In Wealth of Heart, Flagler County and Palm Coast Firefighters Fulfill Christmas Wishes of 58 Children
FlaglerLive | December 22, 2013
This year Kyle Lockwood, the Flagler County Fire Rescue firefighter-paramedic who traditionally organizes a Christmas-buying spree on behalf of needy children after each Thanksgiving, wanted the gift-giving to take place at his fire station rather than–as in previous years–in a parking lot.
“We wanted to keep it in the station so it’s more inviting,” Lockwood said, “and invite the community to see a softer side of what we can do.”So there they were Sunday (Dec. 22), the piles of wrapped presents lined up alongside a fire engine at Station 92 (the fire station near the Flagler County Airport), a Christmas tree rising from their midst, cookies and other goodies lined up on tables in the middle of the hangar, and children with their parents beginning to gather for Santa’s arrival.
Children were about to have their wishes, as Lockwood already had. But then what usually happens in a fire station happened at Station 92. As if marking high noon, when the festivities began, the alert sounded about smoke in a house in Seminole Woods. That’s Station 92 territory. Firefighters immediately scrambled into the fire engine and an ambulance and headed out, lights flashing. The wall of presents suddenly looked naked, or at least a bit less Christmassy, without the bright red firetruck reflecting the wrapping paper’s colors behind it.
The call to the two-level house at the corner of Sea Beacon Place and Sea Breeze Trail turned out to be nothing to worry about. A few gallons of gas later, the fire truck was back in its place, just in time for Santa’s arrival. Christmas resumed its normal schedule.
“It was a little bit easier this year,” Lockwood said of his annual effort. “A few more people understood and more people helped out, including the Palm Coast professional firefighters,” meaning the the Palm Coast Fire Department’s union. Lockwood is a member of Local 4337 of the firefighters’ union. Flagler Beach firefighters also contributed.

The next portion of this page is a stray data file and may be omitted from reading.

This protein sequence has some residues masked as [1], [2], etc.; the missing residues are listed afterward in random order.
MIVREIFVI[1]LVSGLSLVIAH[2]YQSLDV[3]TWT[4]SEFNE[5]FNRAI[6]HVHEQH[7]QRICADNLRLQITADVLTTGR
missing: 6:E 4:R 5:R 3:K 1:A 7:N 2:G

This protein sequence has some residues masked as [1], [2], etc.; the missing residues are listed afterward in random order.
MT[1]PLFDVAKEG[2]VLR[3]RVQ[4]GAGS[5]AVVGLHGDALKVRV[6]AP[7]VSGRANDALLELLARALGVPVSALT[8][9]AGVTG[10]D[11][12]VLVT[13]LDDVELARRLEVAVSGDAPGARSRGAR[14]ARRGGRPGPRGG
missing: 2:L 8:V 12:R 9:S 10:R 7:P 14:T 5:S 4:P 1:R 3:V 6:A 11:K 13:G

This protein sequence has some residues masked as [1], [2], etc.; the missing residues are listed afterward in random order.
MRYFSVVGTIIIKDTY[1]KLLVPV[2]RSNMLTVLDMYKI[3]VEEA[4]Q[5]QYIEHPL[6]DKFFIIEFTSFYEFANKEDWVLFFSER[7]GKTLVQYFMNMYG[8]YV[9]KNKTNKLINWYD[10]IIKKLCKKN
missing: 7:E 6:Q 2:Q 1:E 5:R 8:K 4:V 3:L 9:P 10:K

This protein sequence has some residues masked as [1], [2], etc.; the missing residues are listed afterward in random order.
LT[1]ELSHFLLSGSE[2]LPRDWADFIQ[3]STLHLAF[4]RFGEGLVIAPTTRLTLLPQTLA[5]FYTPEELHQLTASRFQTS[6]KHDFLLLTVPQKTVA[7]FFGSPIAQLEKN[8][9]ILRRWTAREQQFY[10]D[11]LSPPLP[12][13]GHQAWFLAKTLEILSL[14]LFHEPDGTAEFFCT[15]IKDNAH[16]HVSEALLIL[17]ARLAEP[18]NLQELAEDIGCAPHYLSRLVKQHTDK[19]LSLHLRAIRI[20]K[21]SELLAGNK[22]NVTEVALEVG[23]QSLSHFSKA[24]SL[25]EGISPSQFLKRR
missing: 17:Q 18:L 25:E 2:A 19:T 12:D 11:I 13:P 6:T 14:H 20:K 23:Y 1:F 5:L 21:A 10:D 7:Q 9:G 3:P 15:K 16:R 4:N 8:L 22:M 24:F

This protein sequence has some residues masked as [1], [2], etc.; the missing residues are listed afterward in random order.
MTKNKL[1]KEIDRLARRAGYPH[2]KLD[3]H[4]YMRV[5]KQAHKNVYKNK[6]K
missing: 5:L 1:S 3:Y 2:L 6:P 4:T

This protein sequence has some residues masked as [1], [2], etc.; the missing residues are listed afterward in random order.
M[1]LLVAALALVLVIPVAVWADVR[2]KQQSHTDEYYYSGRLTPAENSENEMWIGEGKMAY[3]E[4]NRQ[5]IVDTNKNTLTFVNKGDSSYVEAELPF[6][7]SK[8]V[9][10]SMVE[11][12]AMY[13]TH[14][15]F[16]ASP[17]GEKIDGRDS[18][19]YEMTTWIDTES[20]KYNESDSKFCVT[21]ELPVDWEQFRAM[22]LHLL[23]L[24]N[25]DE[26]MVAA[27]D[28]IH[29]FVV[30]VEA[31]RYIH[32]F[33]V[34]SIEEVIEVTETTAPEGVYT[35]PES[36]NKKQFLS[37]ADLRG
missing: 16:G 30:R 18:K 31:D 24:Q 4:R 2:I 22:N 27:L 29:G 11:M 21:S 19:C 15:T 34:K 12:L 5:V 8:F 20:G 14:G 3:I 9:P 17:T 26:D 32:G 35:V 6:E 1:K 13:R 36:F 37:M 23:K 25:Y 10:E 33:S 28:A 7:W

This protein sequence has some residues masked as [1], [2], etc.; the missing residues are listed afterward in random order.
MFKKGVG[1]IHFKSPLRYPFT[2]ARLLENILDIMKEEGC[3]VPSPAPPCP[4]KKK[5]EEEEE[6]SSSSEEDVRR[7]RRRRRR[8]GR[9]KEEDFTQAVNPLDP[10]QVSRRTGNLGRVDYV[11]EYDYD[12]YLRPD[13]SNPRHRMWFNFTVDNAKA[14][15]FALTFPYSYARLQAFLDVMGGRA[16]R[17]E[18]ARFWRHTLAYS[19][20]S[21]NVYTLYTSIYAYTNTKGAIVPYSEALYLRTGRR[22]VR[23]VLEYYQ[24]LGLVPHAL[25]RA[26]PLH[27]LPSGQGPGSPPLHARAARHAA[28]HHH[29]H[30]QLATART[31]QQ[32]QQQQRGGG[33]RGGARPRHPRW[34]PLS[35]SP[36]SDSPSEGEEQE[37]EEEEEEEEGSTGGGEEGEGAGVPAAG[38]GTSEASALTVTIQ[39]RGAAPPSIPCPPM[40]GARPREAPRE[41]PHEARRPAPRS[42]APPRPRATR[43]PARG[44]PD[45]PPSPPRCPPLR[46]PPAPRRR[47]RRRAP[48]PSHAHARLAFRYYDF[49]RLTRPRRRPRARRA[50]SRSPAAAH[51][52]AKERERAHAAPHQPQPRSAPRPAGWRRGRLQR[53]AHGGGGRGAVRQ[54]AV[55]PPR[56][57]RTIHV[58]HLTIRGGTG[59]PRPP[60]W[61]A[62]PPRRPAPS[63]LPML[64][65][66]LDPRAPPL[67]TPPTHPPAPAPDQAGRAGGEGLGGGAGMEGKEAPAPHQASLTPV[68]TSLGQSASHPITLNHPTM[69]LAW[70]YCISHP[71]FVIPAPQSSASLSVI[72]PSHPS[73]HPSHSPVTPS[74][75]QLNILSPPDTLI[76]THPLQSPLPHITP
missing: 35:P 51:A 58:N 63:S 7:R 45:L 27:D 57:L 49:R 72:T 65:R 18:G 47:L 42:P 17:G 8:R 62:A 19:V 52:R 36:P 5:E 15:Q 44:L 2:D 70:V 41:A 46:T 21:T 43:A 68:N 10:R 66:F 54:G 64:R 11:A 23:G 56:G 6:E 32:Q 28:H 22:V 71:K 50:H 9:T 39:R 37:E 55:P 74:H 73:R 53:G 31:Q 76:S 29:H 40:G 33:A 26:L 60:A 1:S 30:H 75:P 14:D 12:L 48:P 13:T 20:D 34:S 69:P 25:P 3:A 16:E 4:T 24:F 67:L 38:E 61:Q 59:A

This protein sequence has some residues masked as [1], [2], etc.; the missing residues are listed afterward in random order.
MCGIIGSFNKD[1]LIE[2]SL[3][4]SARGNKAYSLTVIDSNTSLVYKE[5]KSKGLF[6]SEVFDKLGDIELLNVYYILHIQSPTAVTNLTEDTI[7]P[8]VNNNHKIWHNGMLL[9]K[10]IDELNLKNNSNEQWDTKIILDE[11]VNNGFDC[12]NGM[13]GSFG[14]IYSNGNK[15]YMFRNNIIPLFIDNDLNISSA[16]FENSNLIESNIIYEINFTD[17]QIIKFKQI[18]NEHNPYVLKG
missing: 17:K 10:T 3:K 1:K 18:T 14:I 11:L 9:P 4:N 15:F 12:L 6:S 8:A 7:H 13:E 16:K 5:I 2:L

As in previous years, Lockwood and other volunteers hung the names of children on Christmas trees in fire stations around the county. The names were provided by Tamara Armstrong, a family assessment worker with Healty Start of Volusia-Flagler–children who, without Lockwood’s efforts, might have not had a few presents to call their own this Christmas.
Along with the names, Flagler County Fire Rescue and Palm Coast Fire Department firefighters got wish lists for each child. Then they went out–the firefighters themselves or their spouses–and bought the presents with their money, on their own time. (Keep in mind that firefighters may do some of the most dangerous work in the county, but are not at all the best-paid public employees: they make $10,000 a year less than a starting teacher).
Last year the effort fulfilled the wishes of 42 children. This year it’s up to 58. “My goal next year is to start even earlier than Thanksgiving and try to get 100 names,” Lockwood said.
To the children who were arriving the behind-the-scenes numbers were not nearly as enticing as the certainty that some of the presents they were looking at–including some on two wheels, some in particularly large boxes, all carefully and seasonally gift-wrapped–were about to walk out with them.
And that they’d get an audience with Santa to boot. (Santa this year was a contribution of the Palm Coast Fire Department, compliments of Patrick Juliano). When the odd pair of firefighters wasn’t claiming his knees, children surrounded Santa, some of them too shy to speak, some of them inquisitive enough to look in his eyes as if to make sure it was him, though at least one child knew for sure that it was: Santa spoke to the child knowingly of his recent birthday, which made his day.